Four Rye Brook kids teamed up with two village moms who created a boutique fitness studio to raise money to purchase laptops for underprivileged children. From left: Robin Hoberman, Marley Tannenbaum, Gabby Feuerstein, Alex Feuerstein, Chad Minick and Kori Sassower.
Four Rye Brook kids teamed up with two village moms who created a boutique fitness studio to raise money to purchase laptops for underprivileged children. From left: Robin Hoberman, Marley Tannenbaum, Gabby Feuerstein, Alex Feuerstein, Chad Minick and Kori Sassower.
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The correlation between laptops and exercise may not seem evident to most people, but four Rye Brook preteens combined the two for their mitzvah project "Get Fit for Education." About 50 of their fellow Blind Brook students participated in an afternoon of fitness classes at a studio run by two Rye Brook moms.

"We're using the money our friends donated to buy laptops for kids who can't afford to so they can get educated and go to college," said Gabby Feuerstein.

"Basically we're giving to underprivileged kids who don't have all the resources we have so they can learn," added Chad Minick.

The two, along with Gabby's brother Alex and their friend Marley Tannenbaum, coordinated the event and got their friends to show up to the boutique fitness studio Momentum in Purchase.

The idea for the project originated at a wedding Alex and Gabby's parents attended where someone started talking about a school in Harlem that lacks the same resources the Blind Brook students take for granted. For example, except for Minick, the other students all have their own laptops.

"We just have to make sure people are aware that not everyone has the same privileges as us and they shouldn't take that stuff for granted," Minick said.

Once they decided to raise money to purchase laptops, Kori Sassower and Robin Hoberman, who are friends with the children's parents, heard about the idea and volunteered to donate the gym space and the classes. Since the instructors also donated their time, all the money raised went directly towards the 7th graders' initiative. Fundraising and getting fit go together perfectly in Sassower's mind.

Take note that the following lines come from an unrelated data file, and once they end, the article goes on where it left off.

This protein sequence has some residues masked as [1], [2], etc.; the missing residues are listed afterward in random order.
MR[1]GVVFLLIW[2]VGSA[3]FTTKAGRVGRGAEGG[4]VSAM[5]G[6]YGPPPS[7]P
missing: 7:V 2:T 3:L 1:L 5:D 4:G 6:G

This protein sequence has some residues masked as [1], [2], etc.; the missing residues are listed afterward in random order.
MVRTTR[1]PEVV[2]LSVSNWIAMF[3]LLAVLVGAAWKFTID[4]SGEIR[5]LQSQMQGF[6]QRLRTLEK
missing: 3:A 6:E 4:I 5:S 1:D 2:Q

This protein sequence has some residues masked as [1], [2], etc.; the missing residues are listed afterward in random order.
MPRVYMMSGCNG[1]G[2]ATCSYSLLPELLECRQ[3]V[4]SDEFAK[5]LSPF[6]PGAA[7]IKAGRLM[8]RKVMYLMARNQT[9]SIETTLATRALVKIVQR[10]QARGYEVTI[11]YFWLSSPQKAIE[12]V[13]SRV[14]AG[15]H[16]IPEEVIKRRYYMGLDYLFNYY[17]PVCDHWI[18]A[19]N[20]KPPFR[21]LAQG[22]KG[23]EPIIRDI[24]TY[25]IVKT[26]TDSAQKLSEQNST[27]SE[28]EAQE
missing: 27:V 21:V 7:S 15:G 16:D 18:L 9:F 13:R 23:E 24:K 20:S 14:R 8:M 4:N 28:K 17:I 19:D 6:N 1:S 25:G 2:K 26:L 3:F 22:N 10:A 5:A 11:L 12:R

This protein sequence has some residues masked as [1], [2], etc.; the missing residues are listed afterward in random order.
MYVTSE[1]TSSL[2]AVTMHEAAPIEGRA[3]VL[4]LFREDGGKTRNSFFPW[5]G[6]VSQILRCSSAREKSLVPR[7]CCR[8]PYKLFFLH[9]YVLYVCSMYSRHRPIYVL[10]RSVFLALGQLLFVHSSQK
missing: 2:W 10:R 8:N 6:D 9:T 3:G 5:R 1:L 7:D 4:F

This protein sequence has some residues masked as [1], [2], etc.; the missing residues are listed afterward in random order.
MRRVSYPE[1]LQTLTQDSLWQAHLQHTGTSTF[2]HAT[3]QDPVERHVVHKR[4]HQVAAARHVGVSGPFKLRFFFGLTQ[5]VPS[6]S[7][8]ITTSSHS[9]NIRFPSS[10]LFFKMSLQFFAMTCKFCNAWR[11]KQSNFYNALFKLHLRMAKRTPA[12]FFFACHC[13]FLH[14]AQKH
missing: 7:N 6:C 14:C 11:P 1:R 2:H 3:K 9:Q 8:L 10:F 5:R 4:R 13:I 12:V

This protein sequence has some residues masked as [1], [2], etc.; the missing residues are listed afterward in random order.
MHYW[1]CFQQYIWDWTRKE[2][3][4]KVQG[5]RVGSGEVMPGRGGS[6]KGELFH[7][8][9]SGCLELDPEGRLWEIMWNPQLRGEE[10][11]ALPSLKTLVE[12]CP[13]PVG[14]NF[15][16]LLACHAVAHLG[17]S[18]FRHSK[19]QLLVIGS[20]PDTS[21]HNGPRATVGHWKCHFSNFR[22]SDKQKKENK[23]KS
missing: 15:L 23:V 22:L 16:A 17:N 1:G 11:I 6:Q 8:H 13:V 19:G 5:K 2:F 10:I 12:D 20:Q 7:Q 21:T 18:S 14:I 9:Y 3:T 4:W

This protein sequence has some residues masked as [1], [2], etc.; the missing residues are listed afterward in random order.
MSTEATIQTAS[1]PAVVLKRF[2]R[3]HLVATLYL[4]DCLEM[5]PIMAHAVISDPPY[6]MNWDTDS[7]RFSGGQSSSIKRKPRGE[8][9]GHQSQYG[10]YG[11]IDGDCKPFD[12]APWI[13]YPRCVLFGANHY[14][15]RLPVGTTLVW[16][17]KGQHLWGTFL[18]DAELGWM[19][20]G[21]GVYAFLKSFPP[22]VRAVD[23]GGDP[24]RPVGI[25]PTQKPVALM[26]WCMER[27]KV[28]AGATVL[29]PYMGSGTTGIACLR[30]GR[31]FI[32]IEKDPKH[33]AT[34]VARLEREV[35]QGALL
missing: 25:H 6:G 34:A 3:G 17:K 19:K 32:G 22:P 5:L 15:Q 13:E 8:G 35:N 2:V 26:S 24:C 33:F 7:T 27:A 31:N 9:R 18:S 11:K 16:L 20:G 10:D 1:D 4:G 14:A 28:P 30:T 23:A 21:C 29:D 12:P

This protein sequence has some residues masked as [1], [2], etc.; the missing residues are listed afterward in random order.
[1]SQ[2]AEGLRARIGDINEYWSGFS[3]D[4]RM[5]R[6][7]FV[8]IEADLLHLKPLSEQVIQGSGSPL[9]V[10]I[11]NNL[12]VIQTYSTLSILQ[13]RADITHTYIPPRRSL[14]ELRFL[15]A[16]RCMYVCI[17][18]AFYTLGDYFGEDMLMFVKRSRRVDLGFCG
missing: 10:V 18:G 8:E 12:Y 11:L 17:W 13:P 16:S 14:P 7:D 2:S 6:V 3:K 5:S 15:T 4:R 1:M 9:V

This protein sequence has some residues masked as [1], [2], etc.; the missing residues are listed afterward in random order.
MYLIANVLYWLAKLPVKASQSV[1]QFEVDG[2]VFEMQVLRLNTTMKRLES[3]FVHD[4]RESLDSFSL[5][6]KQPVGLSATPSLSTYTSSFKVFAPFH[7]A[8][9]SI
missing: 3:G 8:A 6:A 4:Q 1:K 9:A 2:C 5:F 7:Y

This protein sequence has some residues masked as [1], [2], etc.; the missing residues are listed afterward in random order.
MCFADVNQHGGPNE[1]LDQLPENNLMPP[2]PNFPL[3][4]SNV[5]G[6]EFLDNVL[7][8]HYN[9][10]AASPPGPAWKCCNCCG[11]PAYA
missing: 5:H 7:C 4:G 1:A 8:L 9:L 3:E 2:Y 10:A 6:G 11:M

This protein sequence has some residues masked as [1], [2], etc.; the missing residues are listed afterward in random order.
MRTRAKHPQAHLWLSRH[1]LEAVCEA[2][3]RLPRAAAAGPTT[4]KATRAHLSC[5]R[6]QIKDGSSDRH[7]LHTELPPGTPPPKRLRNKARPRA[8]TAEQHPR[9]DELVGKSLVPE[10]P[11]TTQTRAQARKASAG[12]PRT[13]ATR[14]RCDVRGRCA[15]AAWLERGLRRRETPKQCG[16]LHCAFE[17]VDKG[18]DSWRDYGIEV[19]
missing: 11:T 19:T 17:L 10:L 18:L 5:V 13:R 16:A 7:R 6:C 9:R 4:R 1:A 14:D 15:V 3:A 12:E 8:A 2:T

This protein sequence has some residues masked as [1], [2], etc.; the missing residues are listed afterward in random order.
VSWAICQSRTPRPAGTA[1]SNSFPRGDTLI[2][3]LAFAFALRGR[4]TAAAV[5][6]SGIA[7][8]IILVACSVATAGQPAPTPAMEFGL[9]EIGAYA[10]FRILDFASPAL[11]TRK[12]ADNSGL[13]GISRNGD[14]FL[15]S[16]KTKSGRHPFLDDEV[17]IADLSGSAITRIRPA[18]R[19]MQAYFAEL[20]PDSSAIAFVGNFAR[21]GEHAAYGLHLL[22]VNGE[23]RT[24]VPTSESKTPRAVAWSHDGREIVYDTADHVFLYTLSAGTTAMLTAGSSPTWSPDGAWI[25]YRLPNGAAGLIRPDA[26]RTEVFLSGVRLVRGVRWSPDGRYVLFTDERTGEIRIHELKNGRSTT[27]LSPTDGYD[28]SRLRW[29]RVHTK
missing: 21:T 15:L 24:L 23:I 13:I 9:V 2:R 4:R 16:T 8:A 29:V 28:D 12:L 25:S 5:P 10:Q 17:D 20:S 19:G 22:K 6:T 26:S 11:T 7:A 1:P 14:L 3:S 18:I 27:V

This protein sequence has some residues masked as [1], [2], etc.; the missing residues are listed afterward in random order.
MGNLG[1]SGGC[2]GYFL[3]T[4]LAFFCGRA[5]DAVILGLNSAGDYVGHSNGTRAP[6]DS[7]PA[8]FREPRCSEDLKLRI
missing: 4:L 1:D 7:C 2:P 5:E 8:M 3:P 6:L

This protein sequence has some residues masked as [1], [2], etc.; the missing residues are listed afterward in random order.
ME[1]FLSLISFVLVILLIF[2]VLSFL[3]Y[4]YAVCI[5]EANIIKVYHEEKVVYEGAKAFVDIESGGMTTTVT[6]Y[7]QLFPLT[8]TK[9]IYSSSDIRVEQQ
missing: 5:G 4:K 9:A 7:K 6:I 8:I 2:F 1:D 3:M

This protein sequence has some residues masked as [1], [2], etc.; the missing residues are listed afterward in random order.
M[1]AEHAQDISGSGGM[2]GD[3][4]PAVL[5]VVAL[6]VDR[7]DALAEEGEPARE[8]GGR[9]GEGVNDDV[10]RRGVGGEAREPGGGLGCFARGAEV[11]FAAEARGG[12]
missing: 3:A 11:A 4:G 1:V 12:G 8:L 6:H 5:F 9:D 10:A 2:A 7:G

"We're always happy to support any cause, " she said. "Kids wanting to help at 13, that's rare, so we want to foster that."

About 50 Blind Brook 7th graders, boys and girls, attended the special "Get Fit for Education" spin class or boot class on June 17, right before the school year ended.

"The kids' energy was great today," Hoberman said.

With the money raised, about $2,000, the four plan to purchase and then donate the laptops to public schools in Harlem in the fall.

"We're going to buy the least expensive, but still useful, so we can buy as many as possible," said Alex Feuerstein. "We want to show people that we can make a difference."

"Even if it's three or five laptops, it's still a difference in a child's life we can make," added his sister.

For all four of the organizers, it was their first time participating in a Momentum class and Gabby Feuerstein said she thinks she will start attending the classes because it was more fun that she expected.

Moms team up to get kids exercising

Hoberman and Sassower only started Momentum- with an emphasis on mom-in April. The two friends would take their children with them to the gym, but with nothing to occupy their kids, they just sat and watched while their mothers worked out. They decided to create a boutique fitness studio with classes specifically for children and teenagers.

"We wanted it to be fun, to be engaging for the kids," Hoberman said. "It's not about working out. It's about having fun with fitness added."

Classes offered include cycling, outdoor running, boot camps, kickboxing, trampoline and zumba, all taught by instructors who have worked with children before.

"Sometimes the older people take it too seriously," said Chris Konopka, one of the instructors. "It brings out the kid in me to jump around."

For one hour, children can hang out with their friends and exercise simultaneously, an idea that appeals to 13-year-old Rachel Halpern of Rye Book.

"It's hard but it's fun to challenge ourselves and it feels good after," she said after her first week attending. "It makes us feel good about ourselves."

"It's better than going to the gym because it's organized," added her friend Sam Striar, 14, of Rye Brook. "It's hard to work out when you're this age, but this gives us that opportunity."

While many of the students come from Rye Brook where both Sassower and Hoberman live, Harrison, Purchase, Armonk, Rye and Greenwich also contribute children.

Some classes are co-ed, while others are not since some of the older children are going through the stage where they start to worry what the other gender thinks about them.

"We try to eliminate that and just give them a safe space," Hoberman said.

For more information, visit momentumclassroom.com.